‘You will never forget this night.’
Craig will most certainly not. Craig (Pat Healy) is happily married with a 15 month old son but has significant financial troubles. His family face eviction within a week if he cannot pay the outstanding rent of $4,200. He wants to ask for a raise at the local garage where he works but is made redundant instead. He decides to have quick drink at a bar before he heads home to break the bad news to his wife, but before he finishes his beer he is greeted by former school friend Vince (Ethan Embry), a chum he used to skateboard with and whom he hasn’t seen for five years. Also in the bar are a strange married couple Colin (David Koechner) and Violet (Sara Paxton) who are celebrating Violet’s birthday by indulging in drinks for all, and they engage the financially bereft Craig and Vince in some games of dare in return for cash. Colin suggests that their requests are just a bit of fun, and Violet records the dares on her camera. At first the games are normal drinking challenges, progressing into social shenanigans such as getting a woman at the bar to slap them or spanking strip-joint staff – a few hundred bucks for each dare. But the payoff for each subsequent challenge seems to increase to a level becomes increasingly gross. The entertainment value for the rich couple (who think nothing of spending $300 on a bottle of tequila) and cash for the paupers results in the four heading to the couple’s residence for an unforgettable night. Craig and Vince discover the depths that Colin and Violet will go to -they have a vast amount of money that stashed around the property – approaching a clear $250,000 in cash. So do the old friends run off with the cash or compete in increasingly grotesque ways to win the money?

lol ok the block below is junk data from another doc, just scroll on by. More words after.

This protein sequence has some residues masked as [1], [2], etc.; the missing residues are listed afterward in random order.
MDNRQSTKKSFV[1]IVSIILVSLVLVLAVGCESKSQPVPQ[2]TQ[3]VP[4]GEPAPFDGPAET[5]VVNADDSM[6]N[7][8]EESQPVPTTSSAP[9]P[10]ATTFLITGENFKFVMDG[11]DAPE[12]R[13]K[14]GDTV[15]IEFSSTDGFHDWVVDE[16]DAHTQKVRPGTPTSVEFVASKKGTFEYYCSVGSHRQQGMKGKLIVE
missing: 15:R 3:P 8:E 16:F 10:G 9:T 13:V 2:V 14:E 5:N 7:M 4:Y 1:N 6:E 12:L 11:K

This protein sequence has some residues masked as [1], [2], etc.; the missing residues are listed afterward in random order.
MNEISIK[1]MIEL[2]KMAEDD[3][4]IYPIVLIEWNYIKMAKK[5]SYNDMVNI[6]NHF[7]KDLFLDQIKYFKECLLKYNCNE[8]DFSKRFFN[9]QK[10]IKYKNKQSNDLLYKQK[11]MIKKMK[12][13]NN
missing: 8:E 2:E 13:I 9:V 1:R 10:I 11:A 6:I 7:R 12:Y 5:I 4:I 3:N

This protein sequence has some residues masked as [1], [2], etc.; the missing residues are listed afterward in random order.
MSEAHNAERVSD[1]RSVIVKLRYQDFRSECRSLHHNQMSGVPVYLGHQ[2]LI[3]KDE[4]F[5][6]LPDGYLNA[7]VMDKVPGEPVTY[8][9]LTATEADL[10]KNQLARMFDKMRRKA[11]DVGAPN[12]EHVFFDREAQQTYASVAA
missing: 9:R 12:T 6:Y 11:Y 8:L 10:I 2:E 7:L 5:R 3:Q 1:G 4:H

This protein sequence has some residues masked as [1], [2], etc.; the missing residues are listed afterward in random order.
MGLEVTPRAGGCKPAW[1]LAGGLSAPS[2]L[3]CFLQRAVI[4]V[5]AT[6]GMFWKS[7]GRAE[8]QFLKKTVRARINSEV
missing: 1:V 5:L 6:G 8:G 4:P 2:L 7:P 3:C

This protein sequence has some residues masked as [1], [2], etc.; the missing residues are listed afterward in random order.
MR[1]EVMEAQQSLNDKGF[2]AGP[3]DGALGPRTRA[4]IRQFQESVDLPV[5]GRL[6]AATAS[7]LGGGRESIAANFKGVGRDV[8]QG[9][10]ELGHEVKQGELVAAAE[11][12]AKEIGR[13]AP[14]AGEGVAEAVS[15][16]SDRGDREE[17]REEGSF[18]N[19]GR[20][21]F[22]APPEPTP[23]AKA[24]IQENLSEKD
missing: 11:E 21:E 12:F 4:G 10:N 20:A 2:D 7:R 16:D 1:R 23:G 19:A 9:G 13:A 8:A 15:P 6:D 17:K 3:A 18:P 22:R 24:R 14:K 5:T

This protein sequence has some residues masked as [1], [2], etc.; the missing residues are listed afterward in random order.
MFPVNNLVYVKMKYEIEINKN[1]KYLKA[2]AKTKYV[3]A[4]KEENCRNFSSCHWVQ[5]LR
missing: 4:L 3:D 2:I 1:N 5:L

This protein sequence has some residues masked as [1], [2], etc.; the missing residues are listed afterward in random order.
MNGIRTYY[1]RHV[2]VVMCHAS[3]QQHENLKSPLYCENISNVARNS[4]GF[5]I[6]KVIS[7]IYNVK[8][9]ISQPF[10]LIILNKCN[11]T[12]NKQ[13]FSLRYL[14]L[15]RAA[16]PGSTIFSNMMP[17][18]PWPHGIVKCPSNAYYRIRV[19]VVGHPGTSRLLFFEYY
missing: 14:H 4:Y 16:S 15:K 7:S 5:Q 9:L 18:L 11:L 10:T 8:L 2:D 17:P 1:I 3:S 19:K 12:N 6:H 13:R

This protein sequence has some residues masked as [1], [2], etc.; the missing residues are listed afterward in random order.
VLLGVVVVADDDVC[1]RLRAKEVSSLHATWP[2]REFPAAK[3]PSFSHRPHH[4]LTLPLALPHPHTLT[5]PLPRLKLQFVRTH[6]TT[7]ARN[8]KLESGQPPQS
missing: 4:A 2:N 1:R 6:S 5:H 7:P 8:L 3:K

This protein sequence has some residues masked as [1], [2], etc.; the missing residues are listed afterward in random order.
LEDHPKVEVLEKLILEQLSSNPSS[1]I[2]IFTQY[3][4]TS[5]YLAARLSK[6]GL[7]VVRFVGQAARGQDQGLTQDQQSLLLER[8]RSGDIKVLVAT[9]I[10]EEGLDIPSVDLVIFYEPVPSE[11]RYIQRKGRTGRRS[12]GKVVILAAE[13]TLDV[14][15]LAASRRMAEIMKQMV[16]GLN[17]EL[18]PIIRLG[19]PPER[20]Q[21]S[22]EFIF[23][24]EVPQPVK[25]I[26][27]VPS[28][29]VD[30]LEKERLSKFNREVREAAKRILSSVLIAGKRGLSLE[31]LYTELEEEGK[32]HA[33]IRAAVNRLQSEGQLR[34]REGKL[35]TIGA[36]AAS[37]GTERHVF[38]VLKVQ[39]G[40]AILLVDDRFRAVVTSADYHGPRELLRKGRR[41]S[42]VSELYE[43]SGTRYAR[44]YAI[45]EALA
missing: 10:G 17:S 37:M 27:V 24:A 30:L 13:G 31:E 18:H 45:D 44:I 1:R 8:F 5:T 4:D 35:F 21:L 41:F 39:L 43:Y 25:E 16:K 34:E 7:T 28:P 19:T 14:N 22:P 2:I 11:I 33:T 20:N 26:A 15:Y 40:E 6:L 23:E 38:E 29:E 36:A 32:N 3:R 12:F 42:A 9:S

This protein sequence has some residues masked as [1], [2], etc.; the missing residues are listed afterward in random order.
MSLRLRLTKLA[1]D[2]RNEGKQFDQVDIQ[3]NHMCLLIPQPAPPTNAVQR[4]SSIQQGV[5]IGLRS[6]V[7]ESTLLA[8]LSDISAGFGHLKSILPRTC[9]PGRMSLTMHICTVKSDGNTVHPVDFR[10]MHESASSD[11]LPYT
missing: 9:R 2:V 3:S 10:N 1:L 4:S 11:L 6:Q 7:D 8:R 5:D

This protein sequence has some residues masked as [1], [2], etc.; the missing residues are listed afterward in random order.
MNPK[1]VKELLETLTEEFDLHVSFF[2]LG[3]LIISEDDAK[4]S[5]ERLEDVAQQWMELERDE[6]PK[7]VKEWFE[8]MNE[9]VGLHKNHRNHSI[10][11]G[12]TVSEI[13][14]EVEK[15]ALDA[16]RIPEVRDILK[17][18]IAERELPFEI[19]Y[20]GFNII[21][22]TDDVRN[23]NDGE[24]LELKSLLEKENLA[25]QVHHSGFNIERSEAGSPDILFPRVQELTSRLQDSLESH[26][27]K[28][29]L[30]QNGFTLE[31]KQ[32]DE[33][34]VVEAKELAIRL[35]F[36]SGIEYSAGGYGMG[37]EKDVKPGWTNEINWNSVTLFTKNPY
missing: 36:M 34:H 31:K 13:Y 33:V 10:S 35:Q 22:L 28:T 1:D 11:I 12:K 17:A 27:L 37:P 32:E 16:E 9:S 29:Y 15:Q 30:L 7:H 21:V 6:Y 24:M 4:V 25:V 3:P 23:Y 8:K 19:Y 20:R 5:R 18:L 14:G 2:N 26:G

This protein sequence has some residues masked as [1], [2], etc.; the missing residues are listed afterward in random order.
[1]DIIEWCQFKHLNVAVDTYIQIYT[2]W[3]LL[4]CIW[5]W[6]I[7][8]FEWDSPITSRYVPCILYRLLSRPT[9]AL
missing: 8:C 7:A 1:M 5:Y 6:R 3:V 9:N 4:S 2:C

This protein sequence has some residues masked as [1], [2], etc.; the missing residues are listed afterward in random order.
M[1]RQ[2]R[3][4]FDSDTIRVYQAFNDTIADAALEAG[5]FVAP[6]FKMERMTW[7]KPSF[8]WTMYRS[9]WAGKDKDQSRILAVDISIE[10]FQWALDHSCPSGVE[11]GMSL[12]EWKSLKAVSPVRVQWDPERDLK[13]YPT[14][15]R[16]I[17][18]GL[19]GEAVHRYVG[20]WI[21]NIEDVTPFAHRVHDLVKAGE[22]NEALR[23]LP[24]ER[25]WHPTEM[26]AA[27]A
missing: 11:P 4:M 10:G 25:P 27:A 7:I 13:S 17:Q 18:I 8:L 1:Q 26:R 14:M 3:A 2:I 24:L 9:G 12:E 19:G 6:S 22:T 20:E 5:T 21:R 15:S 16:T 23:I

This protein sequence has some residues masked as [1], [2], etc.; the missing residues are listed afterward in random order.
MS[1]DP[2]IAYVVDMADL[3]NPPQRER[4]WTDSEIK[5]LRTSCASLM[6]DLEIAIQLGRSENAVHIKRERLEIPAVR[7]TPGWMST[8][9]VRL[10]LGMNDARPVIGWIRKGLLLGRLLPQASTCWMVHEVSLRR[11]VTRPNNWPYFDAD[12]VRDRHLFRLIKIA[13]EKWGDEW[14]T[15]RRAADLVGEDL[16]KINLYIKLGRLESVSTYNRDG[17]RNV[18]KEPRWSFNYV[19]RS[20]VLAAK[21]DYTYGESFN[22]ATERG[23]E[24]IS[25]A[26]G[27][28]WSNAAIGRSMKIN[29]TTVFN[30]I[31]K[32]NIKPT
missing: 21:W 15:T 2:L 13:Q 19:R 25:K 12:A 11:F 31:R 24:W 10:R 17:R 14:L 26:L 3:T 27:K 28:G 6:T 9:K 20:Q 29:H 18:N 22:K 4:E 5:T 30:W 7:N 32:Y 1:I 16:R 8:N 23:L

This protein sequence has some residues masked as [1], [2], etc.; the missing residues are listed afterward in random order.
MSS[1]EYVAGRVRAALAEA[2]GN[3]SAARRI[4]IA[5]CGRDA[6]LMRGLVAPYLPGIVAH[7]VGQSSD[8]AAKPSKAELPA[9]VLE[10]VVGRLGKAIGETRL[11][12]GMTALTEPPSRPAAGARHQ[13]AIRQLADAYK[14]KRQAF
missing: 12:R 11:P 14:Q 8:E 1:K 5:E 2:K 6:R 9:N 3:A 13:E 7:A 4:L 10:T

The black comedy has become something of a staple in cinema with varying degrees of enjoyment levels, some of which try hard to push the boundaries of taste or acceptability. The sub-genre often works best is when the budget is superseded by premise or script, often with minimal cast. Cheap Thrills is a high concept production with just four main players and draws on many influences but also provides something new. So while it is not Clerks (1992) or Very Bad Things (1998) it does at least provide something more challenging than the endless Hangover films and the like. As the premise evolves it reveals how the characters decline into grotesque extremities for financial gain.
Cheap? Very likely but that’s not a bad thing. Thrills? Not in an action sense, but at least the high concept idea is structured and doesn’t outlive its running time. Dark? Yes. Comedy? Yes. So, enjoyable low budget , high concept hokum that is recommended for sick people.